The researchers brought test participants into a lab and presented them with a map of a small district containing 17 landmarks and 29 streets. These wayfinders were then assigned a starting point and a destination and asked to provide directions to someone navigating the area. Half the time they were told the navigator was driving; the other half they were told the navigator was just looking at a map.The different navigator conditions were meant to encourage different types of directions. Hund and colleagues believed wayfinders would offer drivers more first-person descriptions (including landmarks) and would offer map-readers more third-person descriptions (including street names and cardinal directions).
These conditions did have some impact, but what really influenced the type of directions was the culture of the wayfinder. Americans were far more likely, across all tests, to give navigators a street name or a cardinal direction (i.e. north, east, south, or west). Dutch wayfinders, on the other hand, provided far more landmarks and left-right turn-descriptors…
The researchers note that many of the Dutch wayfinders became frustrated when asked to give map-readers directions. “They realized there might be a more effective way of describing the route on the map, but never came up with the idea to switch from left-right descriptors to cardinal terms,” Hund and company write. They suppose the Dutch would have improved considerably if given enough time to convert cardinal directions into relative terms — equating “east” with “right,” for instance.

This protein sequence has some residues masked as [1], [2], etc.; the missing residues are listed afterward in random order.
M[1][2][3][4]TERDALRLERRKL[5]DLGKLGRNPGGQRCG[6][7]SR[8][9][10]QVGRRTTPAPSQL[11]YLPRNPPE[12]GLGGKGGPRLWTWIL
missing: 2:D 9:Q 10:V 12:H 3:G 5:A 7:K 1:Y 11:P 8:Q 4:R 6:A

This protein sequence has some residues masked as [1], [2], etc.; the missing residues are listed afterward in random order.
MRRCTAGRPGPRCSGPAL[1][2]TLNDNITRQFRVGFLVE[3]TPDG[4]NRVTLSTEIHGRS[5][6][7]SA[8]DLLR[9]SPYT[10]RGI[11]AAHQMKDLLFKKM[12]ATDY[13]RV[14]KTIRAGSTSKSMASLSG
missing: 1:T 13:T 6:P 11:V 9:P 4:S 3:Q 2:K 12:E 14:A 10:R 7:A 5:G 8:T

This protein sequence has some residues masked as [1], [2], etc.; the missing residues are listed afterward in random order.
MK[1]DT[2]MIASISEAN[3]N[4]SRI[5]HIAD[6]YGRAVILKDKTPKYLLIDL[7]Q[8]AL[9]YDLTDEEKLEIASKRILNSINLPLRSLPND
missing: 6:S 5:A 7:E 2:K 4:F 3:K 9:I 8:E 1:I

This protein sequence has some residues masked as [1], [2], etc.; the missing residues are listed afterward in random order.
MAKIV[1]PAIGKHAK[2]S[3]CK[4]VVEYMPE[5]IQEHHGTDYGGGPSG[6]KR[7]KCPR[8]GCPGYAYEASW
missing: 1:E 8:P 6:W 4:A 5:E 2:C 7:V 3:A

I’ve wondered if it isn’t the culture that matters but rather the spatial arrangement of the places of which someone is familiar. For example, a good number of major Americans cities are laid out in grids. Think of Manhattan: the avenues are north-south, the numbered streets are east-west, and this makes it easy to find a lot of different routes to the same place. In contrast, some older settlements such as some older sections of European cities and several American cities like Boston are more prone to have winding streets that are more aligned to the topography. If you are from a grid area, you are used to giving cardinal directions because they are easy to follow. If operating in a less grid-like format, landmarks matter more as one can remain oriented even if the streets don’t seem to be headed in that direction.
I’ve also wondered how this changes in the suburbs. Are landmarks as easy to identify and utilize? Without as many tall buildings plus a landscape that contains more repetitive features (even if the strip malls and big box stores look different, they are not as distinctive), noteworthy landmarks can be hard to find.
A third option: are Americans used to traveling longer distances for each trip, making it more difficult to use verbal turn-by-turn directions?